Cancer & Co.: Expert warns against two sweeteners

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After the debate over the sweetener aspartame, which can cause cancer in humans (see video above), Herbert Tilg, Director of Internal Medicine I at the Innsbruck University Clinic, warns against two other artificial sweeteners: sucralose and erythritol. Research shows that these ‘big players’ in one case accelerate a certain growth of cancer and in the other case promote heart attacks and strokes.

In the case of sucralose – ‘six hundred times sweeter than sugar’ and widely used in the food industry – purely preclinical studies currently exist, but with ‘convincing data’. Experiments on mice have shown that the sweetener increases the growth of certain tumors, such as pancreatic cancer. Researchers are said to have been concerned about whether the sweetener can manipulate the immune system. “The answer is yes,” says Tilg.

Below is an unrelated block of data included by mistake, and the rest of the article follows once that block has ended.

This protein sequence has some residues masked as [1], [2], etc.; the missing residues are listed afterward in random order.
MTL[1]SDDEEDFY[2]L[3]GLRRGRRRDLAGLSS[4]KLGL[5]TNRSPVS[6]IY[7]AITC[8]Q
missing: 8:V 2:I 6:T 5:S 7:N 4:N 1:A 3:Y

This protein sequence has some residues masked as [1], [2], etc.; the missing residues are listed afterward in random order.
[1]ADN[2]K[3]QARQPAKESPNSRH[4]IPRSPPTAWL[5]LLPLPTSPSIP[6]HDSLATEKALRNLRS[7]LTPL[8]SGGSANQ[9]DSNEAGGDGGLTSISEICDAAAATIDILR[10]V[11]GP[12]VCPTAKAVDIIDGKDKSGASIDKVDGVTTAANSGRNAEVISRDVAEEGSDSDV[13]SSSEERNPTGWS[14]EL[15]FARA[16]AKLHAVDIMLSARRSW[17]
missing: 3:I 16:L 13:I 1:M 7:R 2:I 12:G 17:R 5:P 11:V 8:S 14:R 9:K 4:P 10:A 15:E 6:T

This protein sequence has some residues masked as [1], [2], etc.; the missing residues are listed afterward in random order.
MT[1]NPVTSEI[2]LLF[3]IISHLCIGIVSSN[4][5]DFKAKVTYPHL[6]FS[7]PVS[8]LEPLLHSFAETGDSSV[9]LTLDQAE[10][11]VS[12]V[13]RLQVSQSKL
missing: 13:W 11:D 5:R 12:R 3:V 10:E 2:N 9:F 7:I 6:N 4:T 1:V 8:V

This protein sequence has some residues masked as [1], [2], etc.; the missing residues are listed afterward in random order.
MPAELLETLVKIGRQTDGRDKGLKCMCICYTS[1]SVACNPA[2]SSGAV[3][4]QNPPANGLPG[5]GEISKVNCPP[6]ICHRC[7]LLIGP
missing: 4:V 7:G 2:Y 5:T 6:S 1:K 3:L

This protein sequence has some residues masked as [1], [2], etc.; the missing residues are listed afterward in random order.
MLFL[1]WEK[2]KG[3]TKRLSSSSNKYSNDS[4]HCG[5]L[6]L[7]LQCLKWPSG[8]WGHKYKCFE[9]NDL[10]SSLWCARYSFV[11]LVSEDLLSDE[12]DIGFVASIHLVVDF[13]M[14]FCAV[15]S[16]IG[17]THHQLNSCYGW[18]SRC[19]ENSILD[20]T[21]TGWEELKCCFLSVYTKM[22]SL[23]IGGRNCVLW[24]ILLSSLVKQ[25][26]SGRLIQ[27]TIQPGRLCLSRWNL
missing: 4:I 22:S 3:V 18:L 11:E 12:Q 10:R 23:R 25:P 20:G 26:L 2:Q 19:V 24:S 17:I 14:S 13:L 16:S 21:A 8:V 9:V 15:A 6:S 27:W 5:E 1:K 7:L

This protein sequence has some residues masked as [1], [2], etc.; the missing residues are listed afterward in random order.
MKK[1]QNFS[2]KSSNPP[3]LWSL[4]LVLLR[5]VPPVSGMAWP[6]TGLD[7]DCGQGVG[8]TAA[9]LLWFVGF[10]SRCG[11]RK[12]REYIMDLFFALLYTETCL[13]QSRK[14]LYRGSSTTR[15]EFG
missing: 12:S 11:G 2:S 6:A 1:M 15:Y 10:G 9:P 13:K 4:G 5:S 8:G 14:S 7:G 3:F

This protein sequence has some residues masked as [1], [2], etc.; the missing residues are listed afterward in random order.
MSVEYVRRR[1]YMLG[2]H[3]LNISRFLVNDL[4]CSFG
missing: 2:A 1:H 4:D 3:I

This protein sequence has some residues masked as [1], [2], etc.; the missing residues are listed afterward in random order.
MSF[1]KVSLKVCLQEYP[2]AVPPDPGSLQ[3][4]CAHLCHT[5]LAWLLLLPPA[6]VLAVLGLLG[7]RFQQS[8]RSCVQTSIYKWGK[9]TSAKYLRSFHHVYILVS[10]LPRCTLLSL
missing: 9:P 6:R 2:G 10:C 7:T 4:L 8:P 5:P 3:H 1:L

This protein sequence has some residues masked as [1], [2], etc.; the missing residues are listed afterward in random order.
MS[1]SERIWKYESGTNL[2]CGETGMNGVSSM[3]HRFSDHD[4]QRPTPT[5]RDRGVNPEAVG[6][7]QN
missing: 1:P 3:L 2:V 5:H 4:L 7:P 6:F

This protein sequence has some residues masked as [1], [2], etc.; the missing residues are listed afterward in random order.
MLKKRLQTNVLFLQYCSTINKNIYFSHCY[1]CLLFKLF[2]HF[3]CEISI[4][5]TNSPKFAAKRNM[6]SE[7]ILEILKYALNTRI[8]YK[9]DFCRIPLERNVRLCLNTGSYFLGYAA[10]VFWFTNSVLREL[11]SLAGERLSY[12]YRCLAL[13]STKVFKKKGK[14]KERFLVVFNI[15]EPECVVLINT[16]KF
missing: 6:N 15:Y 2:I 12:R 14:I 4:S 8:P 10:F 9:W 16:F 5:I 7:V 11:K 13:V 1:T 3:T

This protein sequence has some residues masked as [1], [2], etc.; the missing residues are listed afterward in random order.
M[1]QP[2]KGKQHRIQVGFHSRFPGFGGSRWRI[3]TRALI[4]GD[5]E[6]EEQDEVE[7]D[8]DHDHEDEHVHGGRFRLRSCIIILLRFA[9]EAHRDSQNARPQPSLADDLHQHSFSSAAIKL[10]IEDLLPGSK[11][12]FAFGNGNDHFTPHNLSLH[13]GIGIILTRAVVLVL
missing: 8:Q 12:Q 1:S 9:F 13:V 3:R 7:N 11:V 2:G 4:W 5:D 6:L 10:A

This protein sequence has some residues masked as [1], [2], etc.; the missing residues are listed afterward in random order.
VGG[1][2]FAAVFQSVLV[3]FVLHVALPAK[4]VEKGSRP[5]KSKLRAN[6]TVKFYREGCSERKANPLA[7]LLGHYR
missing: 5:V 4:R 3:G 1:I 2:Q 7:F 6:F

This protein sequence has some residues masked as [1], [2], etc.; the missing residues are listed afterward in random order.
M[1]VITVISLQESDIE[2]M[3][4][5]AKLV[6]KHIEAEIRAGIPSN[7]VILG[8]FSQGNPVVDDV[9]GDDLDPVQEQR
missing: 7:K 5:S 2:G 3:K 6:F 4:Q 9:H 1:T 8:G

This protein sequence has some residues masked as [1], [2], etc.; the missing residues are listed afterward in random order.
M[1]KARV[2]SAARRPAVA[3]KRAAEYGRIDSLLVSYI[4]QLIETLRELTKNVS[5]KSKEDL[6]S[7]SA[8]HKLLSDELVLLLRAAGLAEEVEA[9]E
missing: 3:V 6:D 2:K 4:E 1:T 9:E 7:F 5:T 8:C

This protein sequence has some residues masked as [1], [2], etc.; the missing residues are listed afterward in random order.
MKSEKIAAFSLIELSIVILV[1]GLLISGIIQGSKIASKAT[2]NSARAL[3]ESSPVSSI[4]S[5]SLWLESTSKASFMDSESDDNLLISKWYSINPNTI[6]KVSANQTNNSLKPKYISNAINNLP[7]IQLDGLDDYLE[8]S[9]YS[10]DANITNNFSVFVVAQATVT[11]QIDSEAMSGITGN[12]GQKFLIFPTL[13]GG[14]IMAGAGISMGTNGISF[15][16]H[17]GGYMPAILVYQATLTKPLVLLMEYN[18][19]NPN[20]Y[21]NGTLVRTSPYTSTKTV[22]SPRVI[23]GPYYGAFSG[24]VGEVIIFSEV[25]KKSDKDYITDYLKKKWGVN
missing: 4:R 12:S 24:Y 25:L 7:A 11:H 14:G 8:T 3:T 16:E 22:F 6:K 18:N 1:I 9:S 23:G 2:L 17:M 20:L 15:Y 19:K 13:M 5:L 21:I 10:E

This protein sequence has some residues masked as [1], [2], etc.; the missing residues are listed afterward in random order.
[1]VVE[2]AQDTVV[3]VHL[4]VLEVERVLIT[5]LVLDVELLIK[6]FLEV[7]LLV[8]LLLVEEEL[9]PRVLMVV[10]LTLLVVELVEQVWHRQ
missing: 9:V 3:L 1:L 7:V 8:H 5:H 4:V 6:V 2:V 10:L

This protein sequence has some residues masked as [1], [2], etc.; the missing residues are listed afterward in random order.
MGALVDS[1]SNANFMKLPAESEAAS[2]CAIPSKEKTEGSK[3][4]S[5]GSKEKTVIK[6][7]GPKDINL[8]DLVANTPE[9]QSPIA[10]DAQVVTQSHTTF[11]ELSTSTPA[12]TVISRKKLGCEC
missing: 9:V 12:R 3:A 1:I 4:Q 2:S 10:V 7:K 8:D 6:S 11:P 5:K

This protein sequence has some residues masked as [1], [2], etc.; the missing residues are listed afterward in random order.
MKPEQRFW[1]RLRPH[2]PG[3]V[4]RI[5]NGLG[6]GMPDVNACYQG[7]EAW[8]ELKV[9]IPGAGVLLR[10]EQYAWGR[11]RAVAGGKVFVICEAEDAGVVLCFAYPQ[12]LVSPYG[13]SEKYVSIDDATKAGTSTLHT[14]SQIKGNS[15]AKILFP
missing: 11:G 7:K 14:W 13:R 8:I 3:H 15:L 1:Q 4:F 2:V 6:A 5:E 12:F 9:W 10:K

In the case of erythritol, a sugar alcohol that is also widely used as a sweetener and is well absorbed by the body, there is a clinical study and two large follow-up studies. “Based on 1157 patients, the number of heart attacks and strokes was shown to correlate directly with blood levels of erythritol over a three-year period. That means: there is clearly a clear connection here,” explains the doctor.

In addition, it has been proven in the laboratory that erythritol can reach a concentration in humans that causes platelets to clump together. “And that, in turn, is the prerequisite for heart attacks or strokes.”

Sweeteners not “harmless”
In both cases, ‘more studies and even more data’ are needed, but: ‘We have to end the concept that all these sweeteners are completely harmless.’ From now on, science must deal with the fact that also other additives in addition to the aspartame is anything but harmless and, on the contrary, can cause diseases.

“Now there is a big question mark”
The original goal – ‘that people don’t get fatter’ – was ‘not achieved at all, on the contrary’. All of this could eventually lead to such sweeteners being banned altogether because, “Now there’s a big question mark.” Not least because obesity, that is, obesity, is on the rise worldwide.

Source: Krone

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